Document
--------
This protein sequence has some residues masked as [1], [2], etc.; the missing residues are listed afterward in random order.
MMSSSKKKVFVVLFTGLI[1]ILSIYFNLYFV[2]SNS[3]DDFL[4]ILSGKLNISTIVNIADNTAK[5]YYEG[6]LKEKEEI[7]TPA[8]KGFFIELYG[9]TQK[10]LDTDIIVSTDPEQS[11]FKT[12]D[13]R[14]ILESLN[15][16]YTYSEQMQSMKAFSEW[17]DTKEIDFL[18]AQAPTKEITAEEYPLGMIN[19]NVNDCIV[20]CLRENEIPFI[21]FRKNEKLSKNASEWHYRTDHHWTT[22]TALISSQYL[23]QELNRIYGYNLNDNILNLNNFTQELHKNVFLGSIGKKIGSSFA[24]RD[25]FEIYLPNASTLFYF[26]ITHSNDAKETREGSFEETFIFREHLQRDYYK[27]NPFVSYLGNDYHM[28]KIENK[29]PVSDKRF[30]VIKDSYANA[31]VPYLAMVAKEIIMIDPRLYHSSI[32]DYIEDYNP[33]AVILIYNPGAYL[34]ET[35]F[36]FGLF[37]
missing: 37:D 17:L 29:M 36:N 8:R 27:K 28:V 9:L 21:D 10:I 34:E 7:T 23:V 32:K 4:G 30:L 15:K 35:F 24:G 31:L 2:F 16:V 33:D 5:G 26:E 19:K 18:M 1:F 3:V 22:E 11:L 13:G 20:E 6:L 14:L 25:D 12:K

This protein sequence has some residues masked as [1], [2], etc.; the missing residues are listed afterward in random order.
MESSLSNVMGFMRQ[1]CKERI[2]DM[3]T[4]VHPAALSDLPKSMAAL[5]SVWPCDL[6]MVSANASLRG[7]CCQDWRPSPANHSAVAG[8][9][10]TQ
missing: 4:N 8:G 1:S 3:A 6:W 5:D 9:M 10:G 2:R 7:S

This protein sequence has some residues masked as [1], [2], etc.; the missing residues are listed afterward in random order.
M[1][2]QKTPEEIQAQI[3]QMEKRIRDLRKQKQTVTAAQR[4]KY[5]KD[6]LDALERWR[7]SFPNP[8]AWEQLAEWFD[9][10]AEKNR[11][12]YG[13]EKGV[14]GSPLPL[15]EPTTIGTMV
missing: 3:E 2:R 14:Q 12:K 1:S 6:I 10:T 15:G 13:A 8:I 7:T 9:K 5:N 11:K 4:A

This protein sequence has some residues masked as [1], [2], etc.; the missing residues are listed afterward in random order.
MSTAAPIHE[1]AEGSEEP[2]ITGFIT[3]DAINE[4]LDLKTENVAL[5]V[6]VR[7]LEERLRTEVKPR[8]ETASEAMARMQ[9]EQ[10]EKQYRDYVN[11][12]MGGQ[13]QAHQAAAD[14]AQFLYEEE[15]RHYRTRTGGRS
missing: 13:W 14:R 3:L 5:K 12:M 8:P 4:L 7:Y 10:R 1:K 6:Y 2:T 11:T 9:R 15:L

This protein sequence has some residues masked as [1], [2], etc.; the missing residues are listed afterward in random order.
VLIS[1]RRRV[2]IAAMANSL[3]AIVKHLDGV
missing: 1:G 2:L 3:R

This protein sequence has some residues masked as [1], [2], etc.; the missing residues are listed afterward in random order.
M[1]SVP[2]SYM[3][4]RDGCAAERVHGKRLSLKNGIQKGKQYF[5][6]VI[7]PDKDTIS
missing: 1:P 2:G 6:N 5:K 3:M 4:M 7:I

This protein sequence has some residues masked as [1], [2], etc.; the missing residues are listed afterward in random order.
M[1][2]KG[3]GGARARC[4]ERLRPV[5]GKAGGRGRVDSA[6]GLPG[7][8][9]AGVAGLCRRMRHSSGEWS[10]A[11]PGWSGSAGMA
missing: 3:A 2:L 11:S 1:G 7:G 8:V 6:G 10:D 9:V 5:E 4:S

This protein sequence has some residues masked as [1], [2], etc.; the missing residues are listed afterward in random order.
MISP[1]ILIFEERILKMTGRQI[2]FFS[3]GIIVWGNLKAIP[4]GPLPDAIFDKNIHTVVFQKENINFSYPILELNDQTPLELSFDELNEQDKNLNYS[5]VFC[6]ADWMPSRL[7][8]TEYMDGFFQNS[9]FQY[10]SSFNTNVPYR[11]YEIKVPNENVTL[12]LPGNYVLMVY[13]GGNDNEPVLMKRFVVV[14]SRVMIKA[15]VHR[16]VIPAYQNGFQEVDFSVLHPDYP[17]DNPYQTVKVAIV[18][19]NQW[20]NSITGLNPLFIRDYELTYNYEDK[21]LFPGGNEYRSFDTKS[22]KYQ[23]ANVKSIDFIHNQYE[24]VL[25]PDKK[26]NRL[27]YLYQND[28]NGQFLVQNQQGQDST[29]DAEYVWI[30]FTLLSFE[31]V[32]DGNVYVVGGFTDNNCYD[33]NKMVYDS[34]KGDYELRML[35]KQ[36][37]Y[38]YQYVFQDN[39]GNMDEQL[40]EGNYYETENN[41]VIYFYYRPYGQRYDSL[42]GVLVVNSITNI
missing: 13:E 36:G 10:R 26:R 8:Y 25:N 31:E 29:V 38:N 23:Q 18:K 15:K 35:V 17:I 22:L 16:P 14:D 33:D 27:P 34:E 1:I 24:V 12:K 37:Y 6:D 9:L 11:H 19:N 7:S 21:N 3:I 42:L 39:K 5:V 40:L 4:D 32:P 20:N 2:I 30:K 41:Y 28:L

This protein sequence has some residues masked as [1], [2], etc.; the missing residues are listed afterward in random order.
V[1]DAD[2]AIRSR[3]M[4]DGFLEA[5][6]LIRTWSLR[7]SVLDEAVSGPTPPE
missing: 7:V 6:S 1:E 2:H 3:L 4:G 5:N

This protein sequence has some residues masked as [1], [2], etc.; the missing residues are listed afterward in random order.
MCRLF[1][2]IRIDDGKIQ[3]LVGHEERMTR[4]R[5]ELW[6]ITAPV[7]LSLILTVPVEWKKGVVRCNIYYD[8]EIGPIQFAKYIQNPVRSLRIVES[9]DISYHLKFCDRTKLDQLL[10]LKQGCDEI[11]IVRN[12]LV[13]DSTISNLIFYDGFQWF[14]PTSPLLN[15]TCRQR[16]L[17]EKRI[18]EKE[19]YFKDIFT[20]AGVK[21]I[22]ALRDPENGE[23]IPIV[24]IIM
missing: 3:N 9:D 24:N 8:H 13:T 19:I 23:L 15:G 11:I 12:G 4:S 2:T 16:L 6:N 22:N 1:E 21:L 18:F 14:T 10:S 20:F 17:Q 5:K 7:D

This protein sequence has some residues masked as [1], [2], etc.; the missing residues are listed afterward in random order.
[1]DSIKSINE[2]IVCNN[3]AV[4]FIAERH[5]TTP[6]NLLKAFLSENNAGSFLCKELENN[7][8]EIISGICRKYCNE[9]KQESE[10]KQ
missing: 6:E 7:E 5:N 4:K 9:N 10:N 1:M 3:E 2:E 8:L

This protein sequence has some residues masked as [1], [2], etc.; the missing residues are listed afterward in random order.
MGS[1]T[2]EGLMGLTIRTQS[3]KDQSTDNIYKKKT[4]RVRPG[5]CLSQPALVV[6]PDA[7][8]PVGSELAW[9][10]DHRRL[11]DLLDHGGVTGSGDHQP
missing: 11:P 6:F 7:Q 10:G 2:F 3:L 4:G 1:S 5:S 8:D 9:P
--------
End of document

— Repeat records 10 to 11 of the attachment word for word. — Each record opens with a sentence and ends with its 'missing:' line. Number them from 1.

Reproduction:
This protein sequence has some residues masked as [1], [2], etc.; the missing residues are listed afterward in random order.
MCRLF[1][2]IRIDDGKIQ[3]LVGHEERMTR[4]R[5]ELW[6]ITAPV[7]LSLILTVPVEWKKGVVRCNIYYD[8]EIGPIQFAKYIQNPVRSLRIVES[9]DISYHLKFCDRTKLDQLL[10]LKQGCDEI[11]IVRN[12]LV[13]DSTISNLIFYDGFQWF[14]PTSPLLN[15]TCRQR[16]L[17]EKRI[18]EKE[19]YFKDIFT[20]AGVK[21]I[22]ALRDPENGE[23]IPIV[24]IIM
missing: 3:N 9:D 24:N 8:H 13:T 19:I 23:L 15:G 11:I 12:G 4:S 2:T 16:L 6:N 22:N 1:E 21:L 18:F 14:T 10:S 20:F 17:Q 5:K 7:D

This protein sequence has some residues masked as [1], [2], etc.; the missing residues are listed afterward in random order.
[1]DSIKSINE[2]IVCNN[3]AV[4]FIAERH[5]TTP[6]NLLKAFLSENNAGSFLCKELENN[7][8]EIISGICRKYCNE[9]KQESE[10]KQ
missing: 6:E 7:E 5:N 4:K 9:N 10:N 1:M 3:E 2:E 8:L